If that's what it sounds like to you, then you're not paying attention or you have a comprehension problem. I clearly said that taking a found $20 bill isn't stealing at all because all states have laws that say it's not stealing.

    > > Since it's not stealing, your question is moot.

    > So, since you say it's not stealing, there's no reason to reason
    > to cite the actual law that says so, huh? Kind of a self-fulfilling
    > argument. Excuse me if I don't buy it.

    Since this is a matter of state law, there's no such thing as "the" law. There are 50 different variations on this particular type of law. But I'll be happy to cite one state's law as an example. From the state of Oregon:

    OREGON REVISED STATUTES - Chapter 98 — Lost, Unordered and Unclaimed Property; Unlawfully Parked Vehicles

    98.005 Rights and duties of finder of money or goods.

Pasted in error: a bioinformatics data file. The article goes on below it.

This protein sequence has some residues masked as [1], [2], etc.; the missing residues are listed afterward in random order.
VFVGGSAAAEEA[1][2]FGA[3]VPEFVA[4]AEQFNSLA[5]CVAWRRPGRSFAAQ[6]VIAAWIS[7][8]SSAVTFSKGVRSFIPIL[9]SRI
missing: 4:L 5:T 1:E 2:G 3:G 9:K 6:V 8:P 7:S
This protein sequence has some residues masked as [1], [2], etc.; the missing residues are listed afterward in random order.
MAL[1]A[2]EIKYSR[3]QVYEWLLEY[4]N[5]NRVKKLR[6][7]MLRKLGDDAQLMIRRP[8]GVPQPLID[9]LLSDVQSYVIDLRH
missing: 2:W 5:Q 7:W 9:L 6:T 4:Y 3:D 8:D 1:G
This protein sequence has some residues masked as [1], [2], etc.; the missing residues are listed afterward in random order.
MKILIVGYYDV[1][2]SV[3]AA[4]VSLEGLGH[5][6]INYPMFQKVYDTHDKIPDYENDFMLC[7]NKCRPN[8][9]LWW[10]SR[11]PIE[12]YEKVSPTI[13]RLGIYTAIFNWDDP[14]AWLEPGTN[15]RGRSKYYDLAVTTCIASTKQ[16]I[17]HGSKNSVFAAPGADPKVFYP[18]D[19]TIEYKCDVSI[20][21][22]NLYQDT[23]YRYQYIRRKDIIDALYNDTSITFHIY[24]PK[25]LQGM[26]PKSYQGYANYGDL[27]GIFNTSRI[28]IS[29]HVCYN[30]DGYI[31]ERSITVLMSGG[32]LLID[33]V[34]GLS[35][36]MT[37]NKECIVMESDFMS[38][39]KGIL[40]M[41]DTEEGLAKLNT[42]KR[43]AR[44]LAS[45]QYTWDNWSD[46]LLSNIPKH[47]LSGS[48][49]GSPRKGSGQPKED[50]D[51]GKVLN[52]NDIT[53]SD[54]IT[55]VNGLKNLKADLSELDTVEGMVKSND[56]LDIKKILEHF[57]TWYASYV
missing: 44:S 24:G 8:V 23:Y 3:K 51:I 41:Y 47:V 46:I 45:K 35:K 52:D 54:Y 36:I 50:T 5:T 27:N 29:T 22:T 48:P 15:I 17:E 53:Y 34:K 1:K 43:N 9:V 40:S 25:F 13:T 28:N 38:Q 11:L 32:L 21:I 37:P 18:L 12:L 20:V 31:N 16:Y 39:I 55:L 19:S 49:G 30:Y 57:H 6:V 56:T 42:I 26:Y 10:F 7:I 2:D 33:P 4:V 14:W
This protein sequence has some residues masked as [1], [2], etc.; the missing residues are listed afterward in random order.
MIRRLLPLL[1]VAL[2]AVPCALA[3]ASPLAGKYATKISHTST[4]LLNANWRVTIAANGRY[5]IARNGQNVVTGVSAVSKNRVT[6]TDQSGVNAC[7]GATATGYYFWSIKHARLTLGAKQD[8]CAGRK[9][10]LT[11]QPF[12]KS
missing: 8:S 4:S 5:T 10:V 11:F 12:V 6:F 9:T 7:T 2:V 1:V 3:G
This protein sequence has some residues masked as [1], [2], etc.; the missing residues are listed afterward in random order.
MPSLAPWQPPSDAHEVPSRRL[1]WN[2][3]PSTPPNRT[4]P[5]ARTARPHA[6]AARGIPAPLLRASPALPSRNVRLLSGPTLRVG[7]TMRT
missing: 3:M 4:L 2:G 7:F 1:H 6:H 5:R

(1) If any person finds money or goods valued at $100 or more, and if the owner of the money or goods is unknown, such person, within 10 days after the date of the finding, shall give notice of the finding in writing to the county clerk of the county in which the money or goods was found. Within 20 days after the date of the finding, the finder of the money or goods shall cause to be published in a newspaper of general circulation in the county a notice of the finding once each week for two consecutive weeks. Each such notice shall state the general description of the money or goods found, the name and address of the finder and final date before which such goods may be claimed.

    (2) If no person appears and establishes ownership of the money or goods prior to the expiration of three months after the date of the notice to the county clerk under subsection (1) of this section, the finder shall be the owner of the money or goods.

    > > ...what "seems to you" is irrelevant to anyone but you.
    > > Pardon me for speaking about things that matter to
    > > society at large and not realizing this was all about you.

    > And when you want my opinion, you'll give it to me, right?

    Wow, you're one angry little man, aren'tcha?